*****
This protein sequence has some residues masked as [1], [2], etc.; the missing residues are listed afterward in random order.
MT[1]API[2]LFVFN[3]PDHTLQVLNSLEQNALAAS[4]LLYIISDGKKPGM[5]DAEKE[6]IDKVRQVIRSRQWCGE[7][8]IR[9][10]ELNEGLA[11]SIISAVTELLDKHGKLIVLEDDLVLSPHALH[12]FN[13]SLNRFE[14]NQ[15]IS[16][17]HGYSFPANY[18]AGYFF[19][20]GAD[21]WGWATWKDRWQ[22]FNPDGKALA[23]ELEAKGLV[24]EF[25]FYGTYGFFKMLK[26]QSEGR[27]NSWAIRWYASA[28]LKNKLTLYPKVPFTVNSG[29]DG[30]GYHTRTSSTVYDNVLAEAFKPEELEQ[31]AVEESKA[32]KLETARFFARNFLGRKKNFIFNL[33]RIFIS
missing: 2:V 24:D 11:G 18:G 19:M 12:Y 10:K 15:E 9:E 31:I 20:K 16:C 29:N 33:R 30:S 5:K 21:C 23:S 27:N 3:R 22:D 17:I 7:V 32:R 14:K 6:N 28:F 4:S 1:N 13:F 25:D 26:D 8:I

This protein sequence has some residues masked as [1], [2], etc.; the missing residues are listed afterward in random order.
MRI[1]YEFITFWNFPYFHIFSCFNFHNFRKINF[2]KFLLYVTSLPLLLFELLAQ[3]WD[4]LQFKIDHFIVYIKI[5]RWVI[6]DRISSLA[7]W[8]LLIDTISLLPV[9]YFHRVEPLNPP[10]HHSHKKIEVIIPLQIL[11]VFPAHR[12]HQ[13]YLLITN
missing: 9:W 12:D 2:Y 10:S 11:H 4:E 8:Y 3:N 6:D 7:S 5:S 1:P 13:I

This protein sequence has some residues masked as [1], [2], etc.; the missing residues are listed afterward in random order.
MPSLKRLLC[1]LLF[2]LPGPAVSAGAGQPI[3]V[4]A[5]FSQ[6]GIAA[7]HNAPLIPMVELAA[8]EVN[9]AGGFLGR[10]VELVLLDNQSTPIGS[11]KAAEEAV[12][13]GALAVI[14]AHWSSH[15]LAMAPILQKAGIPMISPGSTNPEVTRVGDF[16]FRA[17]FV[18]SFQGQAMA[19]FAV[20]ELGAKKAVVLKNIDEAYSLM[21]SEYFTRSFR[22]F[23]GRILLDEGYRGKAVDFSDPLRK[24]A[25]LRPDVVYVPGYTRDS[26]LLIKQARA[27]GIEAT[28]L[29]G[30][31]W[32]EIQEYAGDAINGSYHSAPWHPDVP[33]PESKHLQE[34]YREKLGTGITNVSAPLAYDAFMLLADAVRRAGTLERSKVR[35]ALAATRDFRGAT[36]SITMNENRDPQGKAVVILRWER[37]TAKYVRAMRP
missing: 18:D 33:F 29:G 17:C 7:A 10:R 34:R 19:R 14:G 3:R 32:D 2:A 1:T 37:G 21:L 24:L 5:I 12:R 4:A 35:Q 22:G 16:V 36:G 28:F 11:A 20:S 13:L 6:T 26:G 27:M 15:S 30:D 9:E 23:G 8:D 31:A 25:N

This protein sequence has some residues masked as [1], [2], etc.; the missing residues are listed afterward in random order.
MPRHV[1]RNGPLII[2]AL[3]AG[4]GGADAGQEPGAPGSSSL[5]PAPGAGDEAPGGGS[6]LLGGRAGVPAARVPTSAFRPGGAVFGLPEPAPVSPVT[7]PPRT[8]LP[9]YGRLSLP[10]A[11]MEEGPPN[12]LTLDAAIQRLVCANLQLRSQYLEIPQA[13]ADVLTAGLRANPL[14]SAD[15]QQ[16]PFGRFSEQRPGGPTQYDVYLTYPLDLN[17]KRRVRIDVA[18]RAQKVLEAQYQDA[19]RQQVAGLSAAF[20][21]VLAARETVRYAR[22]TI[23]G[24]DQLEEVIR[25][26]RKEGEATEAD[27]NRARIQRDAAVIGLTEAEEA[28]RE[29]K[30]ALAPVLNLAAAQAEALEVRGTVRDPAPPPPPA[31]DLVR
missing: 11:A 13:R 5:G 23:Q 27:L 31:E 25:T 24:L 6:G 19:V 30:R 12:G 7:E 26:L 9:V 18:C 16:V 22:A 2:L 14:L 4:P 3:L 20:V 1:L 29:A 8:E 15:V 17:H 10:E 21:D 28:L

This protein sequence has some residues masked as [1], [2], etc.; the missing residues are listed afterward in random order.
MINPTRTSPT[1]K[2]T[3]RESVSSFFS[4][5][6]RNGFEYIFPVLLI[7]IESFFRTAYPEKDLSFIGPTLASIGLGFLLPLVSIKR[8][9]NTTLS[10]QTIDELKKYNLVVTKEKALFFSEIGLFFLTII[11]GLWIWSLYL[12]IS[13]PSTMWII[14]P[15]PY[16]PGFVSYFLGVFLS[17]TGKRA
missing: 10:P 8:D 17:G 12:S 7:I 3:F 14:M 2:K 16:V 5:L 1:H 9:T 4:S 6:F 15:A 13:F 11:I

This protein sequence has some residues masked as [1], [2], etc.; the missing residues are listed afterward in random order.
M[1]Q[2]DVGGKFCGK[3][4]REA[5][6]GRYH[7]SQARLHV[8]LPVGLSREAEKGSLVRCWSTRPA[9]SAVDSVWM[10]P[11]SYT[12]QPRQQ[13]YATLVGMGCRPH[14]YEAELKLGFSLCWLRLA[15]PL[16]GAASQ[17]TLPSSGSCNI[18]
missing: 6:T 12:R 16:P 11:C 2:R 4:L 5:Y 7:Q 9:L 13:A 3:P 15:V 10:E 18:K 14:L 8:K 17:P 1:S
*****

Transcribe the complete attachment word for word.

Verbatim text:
This protein sequence has some residues masked as [1], [2], etc.; the missing residues are listed afterward in random order.
MT[1]API[2]LFVFN[3]PDHTLQVLNSLEQNALAAS[4]LLYIISDGKKPGM[5]DAEKE[6]IDKVRQVIRSRQWCGE[7][8]IR[9][10]ELNEGLA[11]SIISAVTELLDKHGKLIVLEDDLVLSPHALH[12]FN[13]SLNRFE[14]NQ[15]IS[16][17]HGYSFPANY[18]AGYFF[19][20]GAD[21]WGWATWKDRWQ[22]FNPDGKALA[23]ELEAKGLV[24]EF[25]FYGTYGFFKMLK[26]QSEGR[27]NSWAIRWYASA[28]LKNKLTLYPKVPFTVNSG[29]DG[30]GYHTRTSSTVYDNVLAEAFKPEELEQ[31]AVEESKA[32]KLETARFFARNFLGRKKNFIFNL[33]RIFIS
missing: 2:V 24:D 11:G 18:G 19:M 12:Y 10:K 15:E 9:E 31:I 20:K 16:C 29:N 33:R 30:S 5:K 21:C 23:S 27:N 3:R 22:D 17:I 7:V 32:R 14:K 6:N 28:F 4:S 1:N 13:F 25:D 26:D 8:I

This protein sequence has some residues masked as [1], [2], etc.; the missing residues are listed afterward in random order.
MRI[1]YEFITFWNFPYFHIFSCFNFHNFRKINF[2]KFLLYVTSLPLLLFELLAQ[3]WD[4]LQFKIDHFIVYIKI[5]RWVI[6]DRISSLA[7]W[8]LLIDTISLLPV[9]YFHRVEPLNPP[10]HHSHKKIEVIIPLQIL[11]VFPAHR[12]HQ[13]YLLITN
missing: 9:W 12:D 2:Y 10:S 11:H 4:E 8:Y 3:N 6:D 7:S 5:S 1:P 13:I

This protein sequence has some residues masked as [1], [2], etc.; the missing residues are listed afterward in random order.
MPSLKRLLC[1]LLF[2]LPGPAVSAGAGQPI[3]V[4]A[5]FSQ[6]GIAA[7]HNAPLIPMVELAA[8]EVN[9]AGGFLGR[10]VELVLLDNQSTPIGS[11]KAAEEAV[12][13]GALAVI[14]AHWSSH[15]LAMAPILQKAGIPMISPGSTNPEVTRVGDF[16]FRA[17]FV[18]SFQGQAMA[19]FAV[20]ELGAKKAVVLKNIDEAYSLM[21]SEYFTRSFR[22]F[23]GRILLDEGYRGKAVDFSDPLRK[24]A[25]LRPDVVYVPGYTRDS[26]LLIKQARA[27]GIEAT[28]L[29]G[30][31]W[32]EIQEYAGDAINGSYHSAPWHPDVP[33]PESKHLQE[34]YREKLGTGITNVSAPLAYDAFMLLADAVRRAGTLERSKVR[35]ALAATRDFRGAT[36]SITMNENRDPQGKAVVILRWER[37]TAKYVRAMRP
missing: 18:D 33:F 29:G 17:C 7:A 10:R 34:R 19:R 14:G 3:R 32:D 2:A 1:T 37:G 21:L 24:L 5:I 12:R 4:A 35:Q 22:G 16:V 36:G 28:F 11:A 20:S 13:L 6:T 26:G 27:M 15:S 30:D 9:E 23:G 8:D 31:A 25:N

This protein sequence has some residues masked as [1], [2], etc.; the missing residues are listed afterward in random order.
MPRHV[1]RNGPLII[2]AL[3]AG[4]GGADAGQEPGAPGSSSL[5]PAPGAGDEAPGGGS[6]LLGGRAGVPAARVPTSAFRPGGAVFGLPEPAPVSPVT[7]PPRT[8]LP[9]YGRLSLP[10]A[11]MEEGPPN[12]LTLDAAIQRLVCANLQLRSQYLEIPQA[13]ADVLTAGLRANPL[14]SAD[15]QQ[16]PFGRFSEQRPGGPTQYDVYLTYPLDLN[17]KRRVRIDVA[18]RAQKVLEAQYQDA[19]RQQVAGLSAAF[20][21]VLAARETVRYAR[22]TI[23]G[24]DQLEEVIR[25][26]RKEGEATEAD[27]NRARIQRDAAVIGLTEAEEA[28]RE[29]K[30]ALAPVLNLAAAQAEALEVRGTVRDPAPPPPPA[31]DLVR
missing: 11:A 13:R 5:G 23:Q 27:L 31:E 25:T 24:L 6:G 19:V 30:R 12:G 7:E 26:L 9:V 18:C 16:V 22:A 2:L 14:L 4:P 3:L 20:V 1:L 29:A 8:E 15:V 17:H 10:E 21:D 28:L

This protein sequence has some residues masked as [1], [2], etc.; the missing residues are listed afterward in random order.
MINPTRTSPT[1]K[2]T[3]RESVSSFFS[4][5][6]RNGFEYIFPVLLI[7]IESFFRTAYPEKDLSFIGPTLASIGLGFLLPLVSIKR[8][9]NTTLS[10]QTIDELKKYNLVVTKEKALFFSEIGLFFLTII[11]GLWIWSLYL[12]IS[13]PSTMWII[14]P[15]PY[16]PGFVSYFLGVFLS[17]TGKRA
missing: 10:P 8:D 17:G 12:S 7:I 3:F 14:M 2:K 16:V 5:L 1:H 9:T 4:S 6:F 15:A 13:F 11:I

This protein sequence has some residues masked as [1], [2], etc.; the missing residues are listed afterward in random order.
M[1]Q[2]DVGGKFCGK[3][4]REA[5][6]GRYH[7]SQARLHV[8]LPVGLSREAEKGSLVRCWSTRPA[9]SAVDSVWM[10]P[11]SYT[12]QPRQQ[13]YATLVGMGCRPH[14]YEAELKLGFSLCWLRLA[15]PL[16]GAASQ[17]TLPSSGSCNI[18]
missing: 6:T 12:R 16:P 11:C 2:R 4:L 5:Y 7:Q 9:L 13:A 3:P 15:V 10:E 18:K 14:L 8:K 17:P 1:S